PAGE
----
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Vaccines still work: CDC studies show COVID breakthrough infection rate remains low despite Delta variant

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Breakthrough cases of COVID-19 among vaccinated people remain rare (and are generally less serious when they do occur), despite the surge of the hypercontagious Delta variant. The attention that these cases get in the media, however, is significant.

Reports of COVID-19 cases among vaccinated members of the Chicago Cubs’ front office, three U.S. senators and a cluster of people in Provincetown, Mass., have put a spotlight on breakthrough cases and raised questions about the continued effectiveness of vaccines in the face of the Delta threat.

But vaccines continue to offer strong protection against the most severe forms of the disease.

“We may have been giving a message that sounds like the vaccines aren't working very well, which to me can scare the vaccinated and actually doesn't make the unvaccinated think they should get a vaccine,” Dr. Monica Gandhi, an infectious disease specialist and professor of medicine at the University of California, San Francisco, told Yahoo News.

“[Vaccinated] people are really very protected from severe disease. … I think we need to be way more positive,” she added.

See also: 'Is the outdoors still safe? Concerns about Delta prompt new guidelines'

On Friday, the Centers for Disease Control and Prevention published three studies that highlight the continued effectiveness of all three approved vaccines in the U.S.: those produced by Pfizer, Moderna and Johnson & Johnson.

According to one of the studies, among approximately 600,000 COVID-19 cases recorded across 13 U.S. jurisdictions, there was some increase in breakthrough cases since the Delta variant gained dominance in the U.S. But that number remains a very small percentage of the total number of vaccinated people in the study.

During the time frame when the data was collected — between April 4 and July 17 — only 46,312 (8 percent) cases were reported among fully vaccinated people, compared with 569,142 (92 percent) of COVID-19 cases among people who were not fully vaccinated. Hospitalized or fatal COVID-19 vaccine breakthrough cases also remained uncommon.

Of the total cases in the study, only 2,976 (a similar 8 percent) of hospitalizations, and 616 (9 percent) of deaths were reported among fully vaccinated people, compared with 34,972 (92 percent) of hospitalizations and 6,132 (91 percent) of deaths among people who were not fully vaccinated.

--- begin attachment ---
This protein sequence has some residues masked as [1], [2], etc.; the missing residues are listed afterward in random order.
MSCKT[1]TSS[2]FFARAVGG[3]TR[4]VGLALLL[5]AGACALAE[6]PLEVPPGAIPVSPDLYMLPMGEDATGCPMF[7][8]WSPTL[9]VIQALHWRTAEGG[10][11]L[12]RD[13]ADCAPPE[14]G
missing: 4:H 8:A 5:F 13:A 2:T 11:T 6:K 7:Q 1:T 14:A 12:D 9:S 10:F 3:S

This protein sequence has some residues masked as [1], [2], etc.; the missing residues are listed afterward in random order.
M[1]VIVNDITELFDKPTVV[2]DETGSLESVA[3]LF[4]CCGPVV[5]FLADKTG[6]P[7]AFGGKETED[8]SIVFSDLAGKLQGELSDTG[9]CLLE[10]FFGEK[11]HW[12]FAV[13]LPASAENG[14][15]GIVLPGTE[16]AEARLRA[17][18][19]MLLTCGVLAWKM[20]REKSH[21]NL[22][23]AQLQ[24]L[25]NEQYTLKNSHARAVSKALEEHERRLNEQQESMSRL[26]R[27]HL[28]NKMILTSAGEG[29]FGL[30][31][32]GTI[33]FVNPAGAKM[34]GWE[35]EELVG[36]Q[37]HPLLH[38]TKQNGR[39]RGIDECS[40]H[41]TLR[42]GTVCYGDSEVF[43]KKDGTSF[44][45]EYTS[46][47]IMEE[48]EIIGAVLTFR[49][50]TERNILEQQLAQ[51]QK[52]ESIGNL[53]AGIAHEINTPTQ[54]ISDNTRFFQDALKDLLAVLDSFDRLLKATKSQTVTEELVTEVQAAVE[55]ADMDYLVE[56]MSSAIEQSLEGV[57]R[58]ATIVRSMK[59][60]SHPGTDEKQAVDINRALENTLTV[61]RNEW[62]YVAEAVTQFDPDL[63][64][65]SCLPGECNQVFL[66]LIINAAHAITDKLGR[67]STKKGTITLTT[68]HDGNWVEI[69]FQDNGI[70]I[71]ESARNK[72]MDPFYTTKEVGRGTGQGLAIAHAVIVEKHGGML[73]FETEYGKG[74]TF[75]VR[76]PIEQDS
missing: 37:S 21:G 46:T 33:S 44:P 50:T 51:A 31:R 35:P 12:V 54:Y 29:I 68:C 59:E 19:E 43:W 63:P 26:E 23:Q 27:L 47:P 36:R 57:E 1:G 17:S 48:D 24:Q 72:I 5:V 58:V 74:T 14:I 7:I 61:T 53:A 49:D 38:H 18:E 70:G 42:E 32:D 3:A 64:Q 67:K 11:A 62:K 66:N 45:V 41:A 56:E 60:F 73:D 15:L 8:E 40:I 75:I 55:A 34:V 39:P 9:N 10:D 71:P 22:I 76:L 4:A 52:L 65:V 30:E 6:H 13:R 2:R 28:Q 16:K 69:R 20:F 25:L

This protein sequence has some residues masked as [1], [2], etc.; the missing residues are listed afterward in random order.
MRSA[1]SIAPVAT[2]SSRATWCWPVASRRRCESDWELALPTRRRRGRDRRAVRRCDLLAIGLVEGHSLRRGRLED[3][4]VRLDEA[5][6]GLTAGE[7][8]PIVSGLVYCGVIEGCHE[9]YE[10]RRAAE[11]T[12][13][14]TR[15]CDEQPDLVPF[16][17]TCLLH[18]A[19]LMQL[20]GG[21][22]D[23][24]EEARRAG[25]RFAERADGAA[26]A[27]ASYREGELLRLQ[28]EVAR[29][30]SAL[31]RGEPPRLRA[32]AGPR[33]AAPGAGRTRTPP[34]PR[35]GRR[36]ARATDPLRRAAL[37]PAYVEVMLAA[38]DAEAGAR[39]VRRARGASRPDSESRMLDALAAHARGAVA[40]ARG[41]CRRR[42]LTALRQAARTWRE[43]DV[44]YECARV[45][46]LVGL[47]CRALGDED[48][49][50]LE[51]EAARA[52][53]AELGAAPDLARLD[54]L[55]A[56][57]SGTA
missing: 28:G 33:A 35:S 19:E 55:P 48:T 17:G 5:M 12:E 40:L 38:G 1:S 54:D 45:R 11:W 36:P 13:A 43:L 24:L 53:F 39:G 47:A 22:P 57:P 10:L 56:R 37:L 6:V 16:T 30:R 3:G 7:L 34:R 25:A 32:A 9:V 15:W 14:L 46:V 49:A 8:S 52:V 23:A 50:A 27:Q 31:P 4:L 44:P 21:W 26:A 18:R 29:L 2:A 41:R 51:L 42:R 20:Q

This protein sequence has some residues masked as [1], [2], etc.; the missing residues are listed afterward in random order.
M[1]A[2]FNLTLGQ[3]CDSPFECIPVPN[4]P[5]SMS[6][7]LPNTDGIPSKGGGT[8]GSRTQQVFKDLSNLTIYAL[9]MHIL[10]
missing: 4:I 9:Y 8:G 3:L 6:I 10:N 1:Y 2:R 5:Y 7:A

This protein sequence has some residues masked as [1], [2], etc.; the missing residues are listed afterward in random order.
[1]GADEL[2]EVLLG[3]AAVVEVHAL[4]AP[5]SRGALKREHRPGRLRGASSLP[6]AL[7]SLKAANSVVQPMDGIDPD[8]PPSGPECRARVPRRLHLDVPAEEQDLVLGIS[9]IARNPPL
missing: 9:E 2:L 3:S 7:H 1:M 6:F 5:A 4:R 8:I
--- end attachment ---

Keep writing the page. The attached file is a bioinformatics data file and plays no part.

The studies confirm that the vaccines continue to do what they are supposed to: protect from severe disease and death. According to the CDC report, unvaccinated people were five times as likely to be infected, 10 times as likely to be hospitalized and 10 times more likely to die than fully vaccinated people.

“The bottom line is this,” said CDC Director Rochelle Walensky at a Friday press conference. “Vaccination works and will protect us from the severe complications of COVID-19.”

Recently released data on COVID breakthrough infections in New York also aligns with the CDC report findings. According to the New York State Department of Health, of the nearly 1.3 million COVID infections recorded in the state between Jan. 1 and Sept. 5, 2021, just 58,030, or 4 percent, involved breakthrough infections. On the other hand, unvaccinated people were 21 times as likely to be infected or hospitalized statewide.

Breakthrough cases are to be expected, as no vaccine is “100 percent effective at preventing illness,” according to the CDC. In addition, not everyone is able to build a robust immune response to the shots. This is particularly true for those who are immunocompromised, have underlying health conditions or are age 65 or older.

As of Aug. 30, people 65 and older represented about 70 percent of the breakthrough cases reported to the CDC that resulted in hospitalization.This demographic also represented about 87 percent of the breakthrough cases resulting in death.

Gandhi told Yahoo News that it is important to know more specifics about these severe cases among vaccinated people in order to better protect them.

“What a lot of people are asking the CDC to do is to please tell us all the characteristics of those severe breakthroughs,” she said. “Those are likely the people who are going to need a third shot.”

The good news for most healthy vaccinated people is that the vaccines are continuing to protect them from severe illness, and even a breakthrough infection will result in mild symptoms or none at all.

Experts urge vaccinated Americans to nevertheless continue following the public health guidance designed to curb the spread of the virus.

The CDC reported in July that vaccinated people who caught the Delta variant could carry roughly the same viral load in their noses and throats as unvaccinated people. Based on this evidence, the agency made a revision to its masking guidelines, recommending indoor mask use — even for those who are vaccinated — in areas of the country with substantial or high transmission.

But Gandhi said that more recent studies seem less alarming because vaccinated people will clear the virus more quickly, reducing the length of time that they are infectious.

“That makes sense, because your immune system is going to fight that virus and bring down the viral load,” she said.


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